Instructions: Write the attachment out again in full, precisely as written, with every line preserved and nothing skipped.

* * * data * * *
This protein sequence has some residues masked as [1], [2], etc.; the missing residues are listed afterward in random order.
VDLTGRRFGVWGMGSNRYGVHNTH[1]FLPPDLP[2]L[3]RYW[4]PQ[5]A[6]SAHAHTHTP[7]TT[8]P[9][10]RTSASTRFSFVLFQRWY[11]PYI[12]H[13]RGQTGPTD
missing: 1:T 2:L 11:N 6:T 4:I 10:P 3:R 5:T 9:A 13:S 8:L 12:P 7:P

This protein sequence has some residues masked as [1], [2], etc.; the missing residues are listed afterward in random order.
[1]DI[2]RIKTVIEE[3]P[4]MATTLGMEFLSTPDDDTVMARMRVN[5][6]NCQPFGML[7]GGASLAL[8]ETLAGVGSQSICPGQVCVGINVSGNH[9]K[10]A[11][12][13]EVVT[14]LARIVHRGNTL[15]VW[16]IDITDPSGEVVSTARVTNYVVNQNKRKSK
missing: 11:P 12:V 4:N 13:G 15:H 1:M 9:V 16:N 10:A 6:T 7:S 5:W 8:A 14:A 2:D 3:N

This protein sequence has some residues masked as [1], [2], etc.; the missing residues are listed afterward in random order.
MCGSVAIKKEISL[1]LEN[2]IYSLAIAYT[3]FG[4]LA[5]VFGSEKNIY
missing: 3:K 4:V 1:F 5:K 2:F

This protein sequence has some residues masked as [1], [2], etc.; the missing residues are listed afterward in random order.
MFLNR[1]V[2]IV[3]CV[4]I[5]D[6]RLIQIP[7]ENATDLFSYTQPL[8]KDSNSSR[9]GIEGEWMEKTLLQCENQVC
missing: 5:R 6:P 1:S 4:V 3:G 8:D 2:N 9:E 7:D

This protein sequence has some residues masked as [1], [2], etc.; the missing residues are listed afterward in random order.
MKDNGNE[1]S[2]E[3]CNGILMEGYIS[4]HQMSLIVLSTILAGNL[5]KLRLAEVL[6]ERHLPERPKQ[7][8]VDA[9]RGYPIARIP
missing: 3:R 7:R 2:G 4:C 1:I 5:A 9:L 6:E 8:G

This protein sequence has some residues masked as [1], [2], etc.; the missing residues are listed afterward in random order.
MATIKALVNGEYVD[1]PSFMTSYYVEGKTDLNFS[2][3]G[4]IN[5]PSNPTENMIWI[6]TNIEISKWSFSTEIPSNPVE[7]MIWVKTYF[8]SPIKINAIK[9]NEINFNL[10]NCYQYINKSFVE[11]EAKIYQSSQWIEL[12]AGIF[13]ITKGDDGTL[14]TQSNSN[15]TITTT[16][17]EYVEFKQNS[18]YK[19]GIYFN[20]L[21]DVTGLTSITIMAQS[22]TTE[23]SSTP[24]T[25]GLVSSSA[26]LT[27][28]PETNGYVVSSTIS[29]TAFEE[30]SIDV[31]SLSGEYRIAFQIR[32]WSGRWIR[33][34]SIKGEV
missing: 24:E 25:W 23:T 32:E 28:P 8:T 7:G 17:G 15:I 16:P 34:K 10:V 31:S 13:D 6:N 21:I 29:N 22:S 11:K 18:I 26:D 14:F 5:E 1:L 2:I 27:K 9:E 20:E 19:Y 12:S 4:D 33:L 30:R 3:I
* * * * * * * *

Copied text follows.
This protein sequence has some residues masked as [1], [2], etc.; the missing residues are listed afterward in random order.
VDLTGRRFGVWGMGSNRYGVHNTH[1]FLPPDLP[2]L[3]RYW[4]PQ[5]A[6]SAHAHTHTP[7]TT[8]P[9][10]RTSASTRFSFVLFQRWY[11]PYI[12]H[13]RGQTGPTD
missing: 1:T 2:L 11:N 6:T 4:I 10:P 3:R 5:T 9:A 13:S 8:L 12:P 7:P

This protein sequence has some residues masked as [1], [2], etc.; the missing residues are listed afterward in random order.
[1]DI[2]RIKTVIEE[3]P[4]MATTLGMEFLSTPDDDTVMARMRVN[5][6]NCQPFGML[7]GGASLAL[8]ETLAGVGSQSICPGQVCVGINVSGNH[9]K[10]A[11][12][13]EVVT[14]LARIVHRGNTL[15]VW[16]IDITDPSGEVVSTARVTNYVVNQNKRKSK
missing: 11:P 12:V 4:N 13:G 15:H 1:M 9:V 16:N 10:A 6:T 7:S 5:W 8:A 14:A 2:D 3:N

This protein sequence has some residues masked as [1], [2], etc.; the missing residues are listed afterward in random order.
MCGSVAIKKEISL[1]LEN[2]IYSLAIAYT[3]FG[4]LA[5]VFGSEKNIY
missing: 3:K 4:V 1:F 5:K 2:F

This protein sequence has some residues masked as [1], [2], etc.; the missing residues are listed afterward in random order.
MFLNR[1]V[2]IV[3]CV[4]I[5]D[6]RLIQIP[7]ENATDLFSYTQPL[8]KDSNSSR[9]GIEGEWMEKTLLQCENQVC
missing: 5:R 6:P 1:S 4:V 3:G 8:D 2:N 9:E 7:D

This protein sequence has some residues masked as [1], [2], etc.; the missing residues are listed afterward in random order.
MKDNGNE[1]S[2]E[3]CNGILMEGYIS[4]HQMSLIVLSTILAGNL[5]KLRLAEVL[6]ERHLPERPKQ[7][8]VDA[9]RGYPIARIP
missing: 3:R 7:R 2:G 4:C 1:I 5:A 9:L 6:E 8:G

This protein sequence has some residues masked as [1], [2], etc.; the missing residues are listed afterward in random order.
MATIKALVNGEYVD[1]PSFMTSYYVEGKTDLNFS[2][3]G[4]IN[5]PSNPTENMIWI[6]TNIEISKWSFSTEIPSNPVE[7]MIWVKTYF[8]SPIKINAIK[9]NEINFNL[10]NCYQYINKSFVE[11]EAKIYQSSQWIEL[12]AGIF[13]ITKGDDGTL[14]TQSNSN[15]TITTT[16][17]EYVEFKQNS[18]YK[19]GIYFN[20]L[21]DVTGLTSITIMAQS[22]TTE[23]SSTP[24]T[25]GLVSSSA[26]LT[27][28]PETNGYVVSSTIS[29]TAFEE[30]SIDV[31]SLSGEYRIAFQIR[32]WSGRWIR[33][34]SIKGEV
missing: 24:E 25:W 23:T 32:E 28:P 8:T 7:G 17:G 15:I 16:P 34:K 10:V 31:S 13:D 6:N 21:I 29:N 22:S 11:K 18:I 26:D 14:F 5:E 1:L 2:I 27:K 9:E 20:E 19:Y 12:S 4:D 33:L 30:R 3:I